Bad at Sports is back with another “Fielding Practice” podcast produced especially for the Art21 Blog! We haven’t done Fielding Practice in a couple of months because we’ve been working on a series of projects, most notably Bad at Sports’ summer residency/exhibition at Columbia College’s A+D Gallery (click here for details). If you’re in Chicago, come by the A+D Gallery tonight for our CLOSING FESTIVITIES and RECORD RELEASE PARTY! July 19, 5-8pm, 619 South Wabash Avenue.
On this month’s podcast, Duncan, Richard and Claudine discuss three exhibitions on view in Chicago this summer: Peripheral Views: States of America, at the Museum of Contemporary Photography; ”Color Jam,” a summer-long, outdoor public installation by Jessica Stockholder; and we also take a look at “Zachary Cahill: USSA 2012, The People’s Palace’s Gift Shop,” an exhibition-cum-intervention in what was once the giftshop at the Chicago Cultural Center.
Click on over to the Art21 Blog to listen to the episode, and, as always, thank you so much for listening!
Doug Rickard. “#82.948842, Detroit, MI.,” 2009. On view in the exhibition “Peripheral Views: States of America” at the Museum of Contemporary Photography in Chicago.
We at Bad at Sports know that Tom Sanford is really a superhero in disguise, and lately he’s even been scaling tall buildings! Well okay, so maybe the buildings aren’t all that tall but still. At the moment, Tom has an amazing series of paintings titled “The Saints of the Lower East Side” that portray NY artists Martin Wong, Joey Ramone, Miguel Piñero, Ellen Stewart, Charlie Parker, Arthur Fellig (WeeGee) and Allen Ginsberg against backgrounds of gilded gold. The series is installed on scaffolding on East 4th Street between Bowery and Second Avenue.
Tom’s exhibition here is part of series of temporary art installations in unusual locations in the Lower East Side, made possible through FABnyc’s ArtUp program, which is produced in collaboration with MaNY Project and directed by Keith Schweitzer. So if you’re in NYC or planning to visit — go see ‘em! They’ll be on view all summer, until September 5th or so. To see more pics of the installation and the works online, visit Tom’s website. Tom is looking for a public or semi-public “final resting place” on the Lower East Side for these paintings, so if you have any ideas about that, let Tom know by contacting him through his website.
You be well.
Our latest episode of Fielding Practice, Bad at Sports’ special podcast produced exclusively for the Art21 Blog has just posted — you can listen to it here. This month, we talk to artists Pamela Fraser and John Neff about Spectral Landscape (with Viewing Stations), the group exhibition they’ve curated for Gallery 400 at the University of Chicago, Illinois, which is on view through June 9, 2012. Spectral Landscape explores color “as both a formal and a social force,” and arrays artworks around the gallery according to a loose color spectrum. We asked Fraser and Neff to tell us more about the concept behind this excursion into color, and as always, we bring you our picks for some of the most interesting events and exhibitions coming up this month in Chicago. So visit the Art21 blog to download the podcast and listen to the conversation. And thanks so much for tuning in!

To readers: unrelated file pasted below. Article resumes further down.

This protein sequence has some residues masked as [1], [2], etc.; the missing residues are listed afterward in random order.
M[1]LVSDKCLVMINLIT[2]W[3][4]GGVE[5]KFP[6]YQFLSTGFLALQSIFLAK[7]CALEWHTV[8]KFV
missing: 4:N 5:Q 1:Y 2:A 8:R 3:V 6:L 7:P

All of us at Bad at Sports are deeply saddened to learn that Donald Young has died at the age of 69. Since its original launch in Chicago in 1983, the Donald Young Gallery has been among the premiere U.S. contemporary art galleries. Prior to this, Young partnered with Rhona Hoffman in the Chicago gallery Young Hoffman (1976-1983); both Young and Hoffman subsequently struck out on their own to create two of the city’s most successful and long-running commercial art venues. In the early 1990s, Young and his family left Chicago for Seattle, where he opened Donald Young Gallery on Pike Street. They returned in 1999 because Young missed living in a large urban center. “When you live in a big urban city, at a certain point you think you want to move out, to go somewhere else,” Young told the Seattle Times in 1998. “Then you move, but after a point you realize that urban life is in your blood. You miss it. You miss the grittiness, the human contact, the abrasives of the big city. You miss the more outspokenness of the big city.”
Donald Young Gallery is one of a select few Chicago contemporary art galleries that exhibits and represents artists of international renown. The gallery has exhibited the work of Tony Cragg, Anne Chu, Dan Flavin, Rodney Graham, Bruce Nauman, Rosemarie Trockel, Josiah McElheny and many, many others. Most recently, Young himself curated a critically-lauded series of exhibitions at the gallery titled “In the Spirit of Walser” that is inspired by the short stories and “microscripts” of Robert Walser. In his curatorial statement, Young notes his fascination with Walser’s microscripts, which he had first seen in a 2008 exhibition in Berlin, and his interest in exploring the connections between Walser’s writings and contemporary artists like Fischli & Weiss, Tacita Dean, and Thomas Schütte, rather than produce an exhibition devoted to Walser himself. “Hundreds of artists have made work in homage to Walser, many of a highly personal and sometimes romantic and sentimental nature,” Young explained. “This is not an area that interests me personally and I am confident that the artists who have agreed to work on this project will produce work that is as original as its inspiration.”
Our thoughts and deepest condolences go out to Mr. Young’s family, as well as to his longtime gallery staff. Donald Young has made an indelible mark on Chicago’s cultural landscape, and his presence here will be sorely missed.
The trib did a great job with their obituary for Donald. Check it out here.